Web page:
About the Datalink
What is it?
Download Protocol
Display Segments
Memory Map
150 vs 150s

Wristapp Programming
[This Page] Creating Wristapps
Wristapp Format
The State Table
Wristapp Routines

Wristapp Programming
1 - Hello World
2 - Getting Input
3 - Better Input
4 - Showing Selection
5 - PassWord
6 - Day Find
7 - Playing with Sound
8 - Using Callbacks
9 - Hex Dump
10 - EEPROM Dumper
11 - Spend Watch
12 - Sound Schemes
13 - Random Numbers
14 - Hourly Chimes
15 - Lottery Picker

Sound Schemes
Sound Hardware
Sound Scheme Format

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The Processor

The Datalink contains a custom Motorola 6805 processor which performs all of the watch functions.  This turns out to be a very convenient thing as the 6805 is well documented and actually pretty fun to program (IMHO).  If you are looking for technical information, I tend to look to Motorola's 6805 home page and to the instruction set card Oxford University Computing Laborator's Microprocessor reference card.  All of my work has been done with just these two information sources.

To summarize the 6805, it has two 8-bit registers (A and X) and a small number of addressing modes.  Since it has a 15 bit address bus, you are left with the interesting problem of using a register as a pointer.  To deal with this, you have to resort to self modifying code.  If you are only having to point to a small amount of memory, you can also use the indexed mode where the register is an offset from some base location.  Of course, if you only have to point to things in the first 256 bytes of ram, you can pretend that a register might be a pointer.


Unfortunately, there really aren't a lot of tools out there for creating wristapps... While there are free assemblers available on Motorola's 6805 home page, you will find that the lack of support for Timex's character set can be a bit limiting.  Even more problematic is that you have to figure out how to get the program to the watch in order to run it.

My solution has been to write my own assembler which creates the .zap file format that is understood by the Datalink software on the PC.  This DLZap program is pretty braindead in many ways and has quite a few bugs associated with refreshing the screen.  It also is limited to creating apps only for the 150 or the 150s one at a time.  If you want to create an app which runs on both watches, you have to combine them by hand.

I am working on a newer tool which doesn't have the refresh bugs (yeah, right :-) and automatically creates both the 150 and the 150s applications.  Hopefully, this should be available in a couple of weeks.  (Like I ever got a chance to actually finish it , but read on :-).

ASM6805 (2 months later)

Instead of fixing the refresh problems in DLZap, I realized that I needed something to address all of the work I was having to do to create wristApps and make it a bit easier (and hopefully more reproducible). I have gone and created a new version of the DLZap program which takes .zsm files and outputs the proper .zap file. Basically in a nutshell what it does is:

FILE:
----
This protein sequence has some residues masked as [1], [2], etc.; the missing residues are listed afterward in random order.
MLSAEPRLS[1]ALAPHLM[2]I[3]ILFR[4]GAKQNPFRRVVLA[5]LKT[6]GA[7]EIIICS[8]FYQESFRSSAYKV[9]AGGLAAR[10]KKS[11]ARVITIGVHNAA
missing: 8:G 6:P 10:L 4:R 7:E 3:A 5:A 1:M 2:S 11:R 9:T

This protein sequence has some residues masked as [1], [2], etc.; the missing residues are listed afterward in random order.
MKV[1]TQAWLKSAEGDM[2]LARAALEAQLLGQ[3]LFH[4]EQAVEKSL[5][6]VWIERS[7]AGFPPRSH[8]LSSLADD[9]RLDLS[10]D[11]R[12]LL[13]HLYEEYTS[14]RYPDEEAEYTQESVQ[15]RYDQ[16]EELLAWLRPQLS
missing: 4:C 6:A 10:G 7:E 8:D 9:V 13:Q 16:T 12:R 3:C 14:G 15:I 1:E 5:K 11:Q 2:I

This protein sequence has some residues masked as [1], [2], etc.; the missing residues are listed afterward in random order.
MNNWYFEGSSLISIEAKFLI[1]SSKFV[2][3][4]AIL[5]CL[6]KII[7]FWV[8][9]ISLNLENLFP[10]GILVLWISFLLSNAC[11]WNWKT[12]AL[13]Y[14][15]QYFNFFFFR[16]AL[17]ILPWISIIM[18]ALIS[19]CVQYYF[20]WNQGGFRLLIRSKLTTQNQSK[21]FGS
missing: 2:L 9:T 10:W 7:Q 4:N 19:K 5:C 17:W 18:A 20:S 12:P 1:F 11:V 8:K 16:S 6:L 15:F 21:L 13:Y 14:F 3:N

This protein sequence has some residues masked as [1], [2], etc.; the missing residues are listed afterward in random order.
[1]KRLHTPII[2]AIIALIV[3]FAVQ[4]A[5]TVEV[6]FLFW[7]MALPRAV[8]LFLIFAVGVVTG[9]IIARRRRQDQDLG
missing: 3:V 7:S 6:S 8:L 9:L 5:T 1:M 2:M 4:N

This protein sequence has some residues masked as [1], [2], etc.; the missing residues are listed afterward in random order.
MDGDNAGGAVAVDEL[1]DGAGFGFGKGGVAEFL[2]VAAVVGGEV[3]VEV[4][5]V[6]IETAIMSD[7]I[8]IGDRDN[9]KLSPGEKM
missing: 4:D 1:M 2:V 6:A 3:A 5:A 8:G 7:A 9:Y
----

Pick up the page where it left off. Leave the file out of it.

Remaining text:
1. Compile from a single .zsm file and create both the 150 and the 150S versions of a Wristapp
  2. Find the location where the Datalink software is installed and put the new wristapp there
  3. Automatically update the timexdl.dat file to incorporate the wristapp
  4. Integrate into Microsoft Developer studio to allow you to advance through errors with the F4 key.
  5. Run as a windows app and allow you to select the file to assemble from a file requester

You can download the setup program for the beta here.

The .ZSM file Format

So, what is the .ZSM file format? It is nothing more than a standard .ASM file with a couple of comment lines at the beginning. For example the header for TIPCALC would be:

;Name: Tim Calculator

;Version: TIPCALC1

;Description: The tip calculator - by John A. Toebes, VIII


;Press the set button to enter the amount.  When in set mode, press the MODE button to switch between dollars and cents mode.

;Press the set button to go back to the display mode. The tip amount will scroll across the bottom of the screen as 15%, 20% and then 10% in sequence.


;When in display mode, pressing the prev or next buttons will enter the set mode automatically on the dollars amount.


;TIP:  Download your watch faster:  Download a WristApp once, then do not send it again.  It stays in the watch!

;HelpFile: watchapp.hlp

;HelpTopic: 106

The keywords are immediately after the semicolon and before the colon. The only recognized keywords are HEADER, NAME, VERSION, DESCRIPTION, HELPFILE, HELPTOPIC, and PARENT. It uses the VERSION keyword to identify the name of the created wristapp. The remaining information is just copied into the .ZAP file for use by the Timex software. In the process of doing this, I discovered that the last digit of the first line of a .ZAP file (the line that looks like TDL0405971) indicates whether the app is a 150-only app (last digit =1) or a 150/150S Dual app (last digit=2).

System Routine Definitions

To compile a Wristapp, you need a header file which defines all of the routines that you might call.  FOr now, I have two versions of the same file - Wristapp.i which I put into two separate directories: